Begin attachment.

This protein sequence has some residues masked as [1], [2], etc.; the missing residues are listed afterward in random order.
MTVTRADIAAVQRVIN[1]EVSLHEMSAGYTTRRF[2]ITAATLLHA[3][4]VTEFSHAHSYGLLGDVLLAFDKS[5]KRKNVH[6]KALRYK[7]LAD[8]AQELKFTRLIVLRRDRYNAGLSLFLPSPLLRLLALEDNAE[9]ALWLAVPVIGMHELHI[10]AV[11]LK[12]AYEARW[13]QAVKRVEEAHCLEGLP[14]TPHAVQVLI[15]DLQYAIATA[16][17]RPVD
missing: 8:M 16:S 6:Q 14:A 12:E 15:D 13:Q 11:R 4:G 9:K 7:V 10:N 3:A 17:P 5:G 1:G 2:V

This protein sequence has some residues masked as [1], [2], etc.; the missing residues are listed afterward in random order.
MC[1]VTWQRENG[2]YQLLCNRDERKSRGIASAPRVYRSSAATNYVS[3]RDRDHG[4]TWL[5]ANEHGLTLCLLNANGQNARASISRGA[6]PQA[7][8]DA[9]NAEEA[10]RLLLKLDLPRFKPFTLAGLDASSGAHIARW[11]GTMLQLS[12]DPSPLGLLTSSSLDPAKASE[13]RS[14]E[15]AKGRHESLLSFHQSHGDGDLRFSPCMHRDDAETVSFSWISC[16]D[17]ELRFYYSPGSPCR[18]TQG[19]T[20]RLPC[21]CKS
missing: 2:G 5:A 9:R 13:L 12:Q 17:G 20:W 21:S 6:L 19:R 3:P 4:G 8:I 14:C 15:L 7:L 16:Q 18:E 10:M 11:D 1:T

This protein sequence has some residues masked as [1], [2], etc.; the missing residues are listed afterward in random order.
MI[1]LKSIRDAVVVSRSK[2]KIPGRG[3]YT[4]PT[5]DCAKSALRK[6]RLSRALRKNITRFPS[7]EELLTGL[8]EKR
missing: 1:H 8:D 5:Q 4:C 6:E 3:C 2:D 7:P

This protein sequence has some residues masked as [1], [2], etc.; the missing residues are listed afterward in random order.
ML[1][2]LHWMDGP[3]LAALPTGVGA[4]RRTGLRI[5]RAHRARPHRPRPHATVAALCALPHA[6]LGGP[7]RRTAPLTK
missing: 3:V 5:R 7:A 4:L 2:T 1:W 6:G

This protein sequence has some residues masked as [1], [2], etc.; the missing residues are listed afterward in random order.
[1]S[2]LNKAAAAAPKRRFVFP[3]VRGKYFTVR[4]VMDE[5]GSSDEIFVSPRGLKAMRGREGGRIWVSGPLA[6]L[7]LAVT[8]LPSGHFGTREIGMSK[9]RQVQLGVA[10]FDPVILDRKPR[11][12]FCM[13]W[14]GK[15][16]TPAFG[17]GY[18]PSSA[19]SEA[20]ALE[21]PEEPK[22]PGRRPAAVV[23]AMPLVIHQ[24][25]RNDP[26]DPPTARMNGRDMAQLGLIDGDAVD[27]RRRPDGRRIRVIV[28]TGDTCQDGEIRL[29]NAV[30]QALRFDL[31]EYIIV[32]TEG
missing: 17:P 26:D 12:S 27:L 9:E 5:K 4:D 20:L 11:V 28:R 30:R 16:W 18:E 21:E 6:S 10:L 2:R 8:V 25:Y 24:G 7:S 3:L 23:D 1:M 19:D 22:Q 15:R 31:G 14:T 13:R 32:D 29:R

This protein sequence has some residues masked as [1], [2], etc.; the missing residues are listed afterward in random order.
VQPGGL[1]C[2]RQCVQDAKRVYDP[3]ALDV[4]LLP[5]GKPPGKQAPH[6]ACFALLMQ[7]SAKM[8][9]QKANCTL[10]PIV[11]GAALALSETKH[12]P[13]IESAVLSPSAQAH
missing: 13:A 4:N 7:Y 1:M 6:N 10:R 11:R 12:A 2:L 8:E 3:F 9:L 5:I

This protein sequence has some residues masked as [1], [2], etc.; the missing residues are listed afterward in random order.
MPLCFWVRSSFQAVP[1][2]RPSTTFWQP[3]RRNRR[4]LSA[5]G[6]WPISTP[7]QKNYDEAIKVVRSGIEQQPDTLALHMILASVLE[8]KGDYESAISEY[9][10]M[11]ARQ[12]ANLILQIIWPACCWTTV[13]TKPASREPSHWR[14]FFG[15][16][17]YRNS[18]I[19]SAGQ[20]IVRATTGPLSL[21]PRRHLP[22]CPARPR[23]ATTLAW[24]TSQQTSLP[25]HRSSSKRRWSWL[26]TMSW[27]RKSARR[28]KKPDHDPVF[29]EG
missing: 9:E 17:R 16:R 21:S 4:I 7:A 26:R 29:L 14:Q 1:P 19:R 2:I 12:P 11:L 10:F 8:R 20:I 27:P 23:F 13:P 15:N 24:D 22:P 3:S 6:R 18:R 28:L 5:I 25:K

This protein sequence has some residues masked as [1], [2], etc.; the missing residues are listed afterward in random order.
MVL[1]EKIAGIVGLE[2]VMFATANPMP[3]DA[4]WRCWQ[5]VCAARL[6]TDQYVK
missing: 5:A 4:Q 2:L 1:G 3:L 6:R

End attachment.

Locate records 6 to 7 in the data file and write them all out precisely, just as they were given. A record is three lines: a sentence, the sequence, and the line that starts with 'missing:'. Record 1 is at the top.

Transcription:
This protein sequence has some residues masked as [1], [2], etc.; the missing residues are listed afterward in random order.
VQPGGL[1]C[2]RQCVQDAKRVYDP[3]ALDV[4]LLP[5]GKPPGKQAPH[6]ACFALLMQ[7]SAKM[8][9]QKANCTL[10]PIV[11]GAALALSETKH[12]P[13]IESAVLSPSAQAH
missing: 13:A 4:N 7:Y 1:M 6:N 10:R 11:R 12:A 2:L 8:E 3:F 9:L 5:I

This protein sequence has some residues masked as [1], [2], etc.; the missing residues are listed afterward in random order.
MPLCFWVRSSFQAVP[1][2]RPSTTFWQP[3]RRNRR[4]LSA[5]G[6]WPISTP[7]QKNYDEAIKVVRSGIEQQPDTLALHMILASVLE[8]KGDYESAISEY[9][10]M[11]ARQ[12]ANLILQIIWPACCWTTV[13]TKPASREPSHWR[14]FFG[15][16][17]YRNS[18]I[19]SAGQ[20]IVRATTGPLSL[21]PRRHLP[22]CPARPR[23]ATTLAW[24]TSQQTSLP[25]HRSSSKRRWSWL[26]TMSW[27]RKSARR[28]KKPDHDPVF[29]EG
missing: 9:E 17:R 16:R 21:S 4:I 7:A 26:R 29:L 14:Q 1:P 19:R 2:I 12:P 11:L 10:F 8:R 20:I 27:P 23:F 13:P 15:N 24:D 22:P 3:S 6:R 18:R 28:L 5:I 25:K